WAS THAT THE MOST DIFFICULT PART OF THE SHOOT?
Yeah. A lot of the movie was filmed in this place called Radio Hall, which was a building Ceaucescu--who was the ex-communist leader there, who was this megalomaniac dictator nightmare--built. He was gonna build the biggest palacial building for him and his government that the world has ever seen. So all of the funds of that country were going into that rather than to the people. And of course, the government got overthrown and the building was never finished.
But the structure of it is still there today, and it's just amazing from a film shooting point of view, because it's kind of like this very grand, huge huge building with these amazing rooms. But it's also dilapidated as well. It's all wire, things just leaking water and things that make sets look pretty amazing when you're shooting a futuristic looking kind of scene. The problem is, it wasn't a finished building, so of course the wind and the rain and the cold are going through these huge drafty, enormous rooms. But they made for great sets. It was pretty amazing. But in order for us to shoot there, we had to put up with pretty unbearable weather.
CONVERSELY, WHAT WAS THE BEST PART OF THE SHOOT?
They were a great gang of people to work with. And I love doing films that have an element of period in them. I love doing 18th century stuff and dressing up, so that was certainly a bonus. I got to do both modern day and that.
IN THE ACTION SEQUENCES YOU DID HAVE, DID YOU DO YOUR OWN STUNTS?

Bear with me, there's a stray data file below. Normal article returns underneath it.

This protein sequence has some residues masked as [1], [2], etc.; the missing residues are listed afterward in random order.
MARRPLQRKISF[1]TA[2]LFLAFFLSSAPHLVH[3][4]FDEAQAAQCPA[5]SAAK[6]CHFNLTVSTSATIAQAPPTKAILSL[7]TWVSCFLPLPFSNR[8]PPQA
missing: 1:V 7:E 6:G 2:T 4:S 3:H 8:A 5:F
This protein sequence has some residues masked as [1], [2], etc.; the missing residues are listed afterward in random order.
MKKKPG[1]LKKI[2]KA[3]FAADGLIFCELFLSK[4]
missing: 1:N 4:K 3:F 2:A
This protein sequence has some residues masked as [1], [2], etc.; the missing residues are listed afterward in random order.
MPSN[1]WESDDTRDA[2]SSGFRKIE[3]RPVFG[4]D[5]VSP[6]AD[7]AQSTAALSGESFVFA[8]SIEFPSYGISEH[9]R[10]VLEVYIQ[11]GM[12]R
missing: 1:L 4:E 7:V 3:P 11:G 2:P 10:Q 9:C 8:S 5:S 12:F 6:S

Yeah, I did. They had elaborate sword scenes that I didn't do, which they'd have to rehearse for all the time. But none of that was mine. I only had one scene where I did any sort of fighting, and that's my opening scene.
DID YOU CHOREOGRAPH THAT WITH ADRIAN?
It was the stunt coordinator [Joe Dunne]. But as you know, Adrian is a martial artist as well, so he was very helpful. Anything, like even with my dying scene, when I'm Kate becoming Faith, he showed me how it was best to make that look realistic.
DID YOU HAVE TO APPROACH YOUR ACTING STYLE DIFFERENTLY WITH ALL THE SPECIAL EFFECTS?
Well, yeah, because the Quickening is something they add on, because that has a big special effect. When [an immortal] gets killed and you're taking in their power, you have to kind of react to something that's not there. And although the person taking the power will convulse and kind of look like he's doing something, he looks really silly. Of course something's happening, so you have to kind of look at him and have expressions of, 'Oh my god,' and there's nothing happening. And you'd rather laugh, because your friend is doing it and he looks like he's having an epileptic fit or something.
DID YOU DO ANYTHING TO PREPARE FOR THAT, TO GET UP TO SPEED?
I didn't have much time. It all happened so quickly. They were casting out of London and I met with the casting director there. We got off fantastically, and within about three weeks of it all happening, I was on a plane to Romania.
SO, WHAT'S NEXT FOR YOU?
There are two projects lingering in October, and right now I'm doing press junkets all over the place. So I'm waiting to hear at this point.
ARE YOU OPTIONED FOR A SEQUEL?
Well, I don't know. I'm signed for two pictures with Miramax, so whether that includes another one of the Highlander
films, I don't know. I know that they have called this 'The Final Chapter.' I mean, they always say that. I think it will be based on the success of this movie. Because you now, like any film, they can kill you off and bring you back. If you make a few good million for a picture, they'll find a way.